Objectives: The assessment of electronic fetal monitoring (EFM) carried out by the authors in the late 1970s provides an early case of a systematic review of evidence in health technology assessment. This paper identifies lessons pertinent for the present day in this field.
Methods: We reviewed our own files for the description of our assessment and reactions to it. We also reviewed recent literature to evaluate our observations in relation to recent evidence.
Results: Our findings of insufficient evidence of efficacy and concerns about safety have been confirmed by subsequent research. Still, despite findings and recommendations of prominent professional and governmental bodies, EFM continues in widespread use in the United States and Europe and is spreading into developing countries around the world. Aggressive attacks on our assessment as well as our skills and integrity have been mirrored in recent years by criticism of other researchers in health technology assessment.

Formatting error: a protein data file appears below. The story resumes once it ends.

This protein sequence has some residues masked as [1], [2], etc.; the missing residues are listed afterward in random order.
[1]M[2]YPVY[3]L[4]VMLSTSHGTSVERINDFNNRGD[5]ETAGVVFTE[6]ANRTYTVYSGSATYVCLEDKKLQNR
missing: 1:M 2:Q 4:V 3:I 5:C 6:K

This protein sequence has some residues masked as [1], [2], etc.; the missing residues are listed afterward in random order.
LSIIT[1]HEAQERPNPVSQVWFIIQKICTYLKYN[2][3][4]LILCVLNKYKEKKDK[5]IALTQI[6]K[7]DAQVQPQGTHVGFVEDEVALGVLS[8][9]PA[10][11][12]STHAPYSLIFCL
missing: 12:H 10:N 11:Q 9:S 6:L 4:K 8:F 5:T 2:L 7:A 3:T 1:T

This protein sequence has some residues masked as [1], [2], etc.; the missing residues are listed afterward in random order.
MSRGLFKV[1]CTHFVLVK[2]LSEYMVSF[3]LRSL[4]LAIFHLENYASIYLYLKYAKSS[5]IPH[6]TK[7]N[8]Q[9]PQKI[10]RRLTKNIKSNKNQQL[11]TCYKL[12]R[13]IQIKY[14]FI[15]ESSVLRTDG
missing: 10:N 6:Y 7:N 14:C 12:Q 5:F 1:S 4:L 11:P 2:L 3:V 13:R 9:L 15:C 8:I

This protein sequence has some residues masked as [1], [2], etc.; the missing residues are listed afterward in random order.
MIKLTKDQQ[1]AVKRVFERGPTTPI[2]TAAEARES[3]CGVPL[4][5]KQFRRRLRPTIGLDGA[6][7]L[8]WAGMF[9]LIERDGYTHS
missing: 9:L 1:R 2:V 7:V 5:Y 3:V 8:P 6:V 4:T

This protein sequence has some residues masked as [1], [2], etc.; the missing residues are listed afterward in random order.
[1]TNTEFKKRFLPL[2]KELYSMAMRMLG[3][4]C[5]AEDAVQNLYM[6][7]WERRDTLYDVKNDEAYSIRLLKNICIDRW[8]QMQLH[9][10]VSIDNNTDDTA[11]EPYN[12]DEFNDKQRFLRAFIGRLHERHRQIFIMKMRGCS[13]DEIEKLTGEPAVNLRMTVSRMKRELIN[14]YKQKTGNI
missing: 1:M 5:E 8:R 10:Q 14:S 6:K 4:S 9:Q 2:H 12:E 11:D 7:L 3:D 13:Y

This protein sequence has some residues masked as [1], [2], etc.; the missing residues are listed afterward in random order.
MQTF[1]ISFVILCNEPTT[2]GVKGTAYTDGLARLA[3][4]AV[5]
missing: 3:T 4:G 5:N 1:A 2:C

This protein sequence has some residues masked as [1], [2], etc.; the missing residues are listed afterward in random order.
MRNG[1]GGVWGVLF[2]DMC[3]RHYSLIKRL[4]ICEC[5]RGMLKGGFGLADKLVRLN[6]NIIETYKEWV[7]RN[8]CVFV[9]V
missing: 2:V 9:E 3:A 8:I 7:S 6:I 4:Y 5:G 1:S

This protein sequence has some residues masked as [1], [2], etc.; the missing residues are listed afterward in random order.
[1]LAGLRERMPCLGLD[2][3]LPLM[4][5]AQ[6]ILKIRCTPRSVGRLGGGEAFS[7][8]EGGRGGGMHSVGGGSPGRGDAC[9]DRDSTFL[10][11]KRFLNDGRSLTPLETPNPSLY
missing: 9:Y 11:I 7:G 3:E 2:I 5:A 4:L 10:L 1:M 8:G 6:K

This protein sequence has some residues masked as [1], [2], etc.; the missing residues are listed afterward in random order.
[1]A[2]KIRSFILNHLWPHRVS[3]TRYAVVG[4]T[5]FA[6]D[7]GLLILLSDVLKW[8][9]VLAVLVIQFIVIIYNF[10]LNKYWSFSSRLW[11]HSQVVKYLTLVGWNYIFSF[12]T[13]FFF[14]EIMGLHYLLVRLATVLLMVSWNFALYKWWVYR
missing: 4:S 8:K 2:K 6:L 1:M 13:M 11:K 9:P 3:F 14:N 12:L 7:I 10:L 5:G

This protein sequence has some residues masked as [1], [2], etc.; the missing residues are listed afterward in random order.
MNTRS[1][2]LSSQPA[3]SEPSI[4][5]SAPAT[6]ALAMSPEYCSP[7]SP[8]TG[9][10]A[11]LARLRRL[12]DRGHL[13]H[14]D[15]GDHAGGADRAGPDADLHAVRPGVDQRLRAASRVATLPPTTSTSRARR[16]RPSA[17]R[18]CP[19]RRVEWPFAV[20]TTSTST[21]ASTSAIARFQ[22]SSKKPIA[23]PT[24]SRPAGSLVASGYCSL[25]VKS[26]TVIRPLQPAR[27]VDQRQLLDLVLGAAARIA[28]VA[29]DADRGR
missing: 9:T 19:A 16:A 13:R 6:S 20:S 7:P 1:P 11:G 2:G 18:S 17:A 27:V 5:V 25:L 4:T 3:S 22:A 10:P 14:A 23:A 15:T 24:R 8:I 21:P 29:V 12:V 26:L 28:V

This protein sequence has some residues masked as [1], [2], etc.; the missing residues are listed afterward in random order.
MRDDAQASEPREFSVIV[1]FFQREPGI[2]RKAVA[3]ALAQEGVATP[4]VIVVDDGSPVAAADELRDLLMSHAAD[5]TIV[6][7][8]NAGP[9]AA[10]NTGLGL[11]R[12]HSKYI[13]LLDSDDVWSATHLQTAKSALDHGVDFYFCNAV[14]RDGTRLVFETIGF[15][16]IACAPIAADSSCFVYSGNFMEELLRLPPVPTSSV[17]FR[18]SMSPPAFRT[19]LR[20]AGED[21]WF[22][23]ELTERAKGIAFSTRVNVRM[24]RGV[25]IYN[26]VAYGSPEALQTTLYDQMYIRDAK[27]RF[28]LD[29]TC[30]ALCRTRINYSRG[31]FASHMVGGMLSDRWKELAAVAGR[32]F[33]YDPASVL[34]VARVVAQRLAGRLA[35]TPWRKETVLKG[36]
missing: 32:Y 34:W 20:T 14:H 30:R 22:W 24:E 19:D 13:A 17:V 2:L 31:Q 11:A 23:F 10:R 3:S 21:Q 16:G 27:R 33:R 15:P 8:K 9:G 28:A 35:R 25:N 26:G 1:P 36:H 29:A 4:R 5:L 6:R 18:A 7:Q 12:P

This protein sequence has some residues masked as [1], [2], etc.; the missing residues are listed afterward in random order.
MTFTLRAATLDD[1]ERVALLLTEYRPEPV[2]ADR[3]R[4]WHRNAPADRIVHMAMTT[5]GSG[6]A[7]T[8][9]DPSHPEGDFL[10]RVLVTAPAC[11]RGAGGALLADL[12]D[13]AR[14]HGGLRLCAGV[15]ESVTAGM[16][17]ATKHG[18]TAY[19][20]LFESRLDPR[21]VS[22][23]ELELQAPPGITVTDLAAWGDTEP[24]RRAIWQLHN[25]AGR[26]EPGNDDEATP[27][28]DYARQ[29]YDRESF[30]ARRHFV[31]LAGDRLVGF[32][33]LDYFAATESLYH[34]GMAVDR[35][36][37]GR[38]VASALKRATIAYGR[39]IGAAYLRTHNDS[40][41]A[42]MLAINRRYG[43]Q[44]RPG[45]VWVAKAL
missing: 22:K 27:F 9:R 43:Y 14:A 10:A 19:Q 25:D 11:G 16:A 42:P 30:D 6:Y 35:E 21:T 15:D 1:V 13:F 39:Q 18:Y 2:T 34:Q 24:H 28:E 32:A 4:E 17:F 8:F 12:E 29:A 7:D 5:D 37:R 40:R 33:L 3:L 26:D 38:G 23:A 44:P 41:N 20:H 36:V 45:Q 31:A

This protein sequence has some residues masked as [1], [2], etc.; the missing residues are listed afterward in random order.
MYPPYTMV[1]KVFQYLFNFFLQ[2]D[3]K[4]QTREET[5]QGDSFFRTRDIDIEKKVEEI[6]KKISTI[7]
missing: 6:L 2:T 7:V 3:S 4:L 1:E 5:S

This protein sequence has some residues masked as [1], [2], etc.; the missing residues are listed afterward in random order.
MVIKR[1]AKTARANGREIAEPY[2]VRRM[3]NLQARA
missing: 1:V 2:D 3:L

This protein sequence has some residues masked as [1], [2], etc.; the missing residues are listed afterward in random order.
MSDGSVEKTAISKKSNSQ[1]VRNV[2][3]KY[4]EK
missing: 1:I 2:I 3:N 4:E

Conclusions: The case of EFM points to the limitations of assessment without other actions to assure the implementation of results. Health technologies that are accepted by the majority of clinicians in a particular field may require extraordinary efforts to assure appropriate use of technology assessments.
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